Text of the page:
Your Customers DO Care about the Numbers
Coincidentally in the same week that Versta Research published its winter newsletter on Turning Data into Stories: A How-To Guide, last week’s AMA event in Chicago was a market research panel focused on telling stories with data. The presentations were solid, with lots of helpful ideas. But there was also a misguided idea working its way through the room, worthy of spirited debate, if only we had more time. It is the idea, as one panelist put it, that “clients don’t care about numbers.”
Of course his point was that too often researchers build reports and presentations from reams of data, showing table after table of numbers, and chart after chart of detail. They fall short when it comes to interpreting the data, saying what it means, and how it should be used. Ultimately managers and clients care about what the numbers mean and what they can do with them. We agree 100%.
But in our experience, clients also care a great deal about numbers. They nearly always want to know how many, how much, and how big. They want things quantified, and even better, they want numbers visualized in charts or in other compelling ways. Indeed, the finance people love numbers; the marketing people love numbers; the PR people love numbers.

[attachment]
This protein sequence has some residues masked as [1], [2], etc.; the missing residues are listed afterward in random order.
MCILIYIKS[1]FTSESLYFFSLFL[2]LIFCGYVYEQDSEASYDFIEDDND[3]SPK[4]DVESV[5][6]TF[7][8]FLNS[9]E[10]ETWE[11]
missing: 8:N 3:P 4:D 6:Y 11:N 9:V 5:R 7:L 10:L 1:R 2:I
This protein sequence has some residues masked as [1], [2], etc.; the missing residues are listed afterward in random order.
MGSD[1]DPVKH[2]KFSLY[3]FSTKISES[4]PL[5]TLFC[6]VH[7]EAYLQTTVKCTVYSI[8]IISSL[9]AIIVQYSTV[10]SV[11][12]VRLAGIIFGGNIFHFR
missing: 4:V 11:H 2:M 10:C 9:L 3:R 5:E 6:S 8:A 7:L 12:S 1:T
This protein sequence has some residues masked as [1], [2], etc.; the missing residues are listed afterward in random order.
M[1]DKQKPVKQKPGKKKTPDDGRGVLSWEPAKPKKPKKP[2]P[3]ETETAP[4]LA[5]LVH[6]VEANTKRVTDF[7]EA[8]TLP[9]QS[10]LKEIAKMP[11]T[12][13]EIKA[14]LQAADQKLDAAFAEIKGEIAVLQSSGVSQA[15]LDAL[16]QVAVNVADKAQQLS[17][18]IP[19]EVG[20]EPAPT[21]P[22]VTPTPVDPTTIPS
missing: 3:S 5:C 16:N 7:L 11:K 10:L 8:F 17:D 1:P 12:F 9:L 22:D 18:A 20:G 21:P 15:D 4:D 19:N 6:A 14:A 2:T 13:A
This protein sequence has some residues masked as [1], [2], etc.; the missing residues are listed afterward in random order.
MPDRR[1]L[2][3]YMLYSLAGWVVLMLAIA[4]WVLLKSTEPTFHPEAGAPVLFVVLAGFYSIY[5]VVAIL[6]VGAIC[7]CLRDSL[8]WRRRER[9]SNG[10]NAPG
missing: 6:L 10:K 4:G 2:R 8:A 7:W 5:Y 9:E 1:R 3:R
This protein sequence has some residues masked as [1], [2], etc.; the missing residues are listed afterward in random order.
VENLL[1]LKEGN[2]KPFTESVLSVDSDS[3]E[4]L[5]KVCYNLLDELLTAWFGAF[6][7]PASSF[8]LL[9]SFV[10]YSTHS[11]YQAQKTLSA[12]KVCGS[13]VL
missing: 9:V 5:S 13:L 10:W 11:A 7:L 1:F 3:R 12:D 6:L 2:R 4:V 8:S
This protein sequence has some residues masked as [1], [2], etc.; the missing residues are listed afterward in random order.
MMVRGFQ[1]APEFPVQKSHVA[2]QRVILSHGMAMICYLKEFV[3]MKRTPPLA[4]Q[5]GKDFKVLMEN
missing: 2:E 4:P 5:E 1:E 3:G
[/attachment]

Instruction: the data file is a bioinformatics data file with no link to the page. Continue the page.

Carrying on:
What customers don’t love, at least not so much, is data. The data has to be there and it has to be solid, but it needs to be turned into a story. The key is always to provide meaningful numbers, and to avoid diluting the story with data that overwhelms.
Here are three quick recommendations (described more fully in our article on this topic):
1. Carefully review how the data are calculated. It is important to simply determine the base against which percentages are calculated because the specific numbers you share need to tie directly to the story you want to tell.
2. Find the simplest numbers, and cut everything else. Think ahead in terms of which data points will make it into the CEO’s rationale for a strategy, or into a press release highlighting the research findings.
3. Write about what the numbers point to. Nearly every number in a report should point to something that real people do in the real world. Write about that, not about the numbers themselves.
We also recommend being a part of the conversation at events and professional meetings, like the event we helped organize for the American Marketing Association. Our presentations last week brought together researchers from Allstate, Zurich Insurance, Tribune Company, the American Dental Association, Rockwell Automation, and market researchers from some of the world’s largest MR companies. We anticipated a small gathering of about 20 AMA members. Fifty four showed up. Not bad, as far as numbers go!
—Joe Hopper, Ph.D.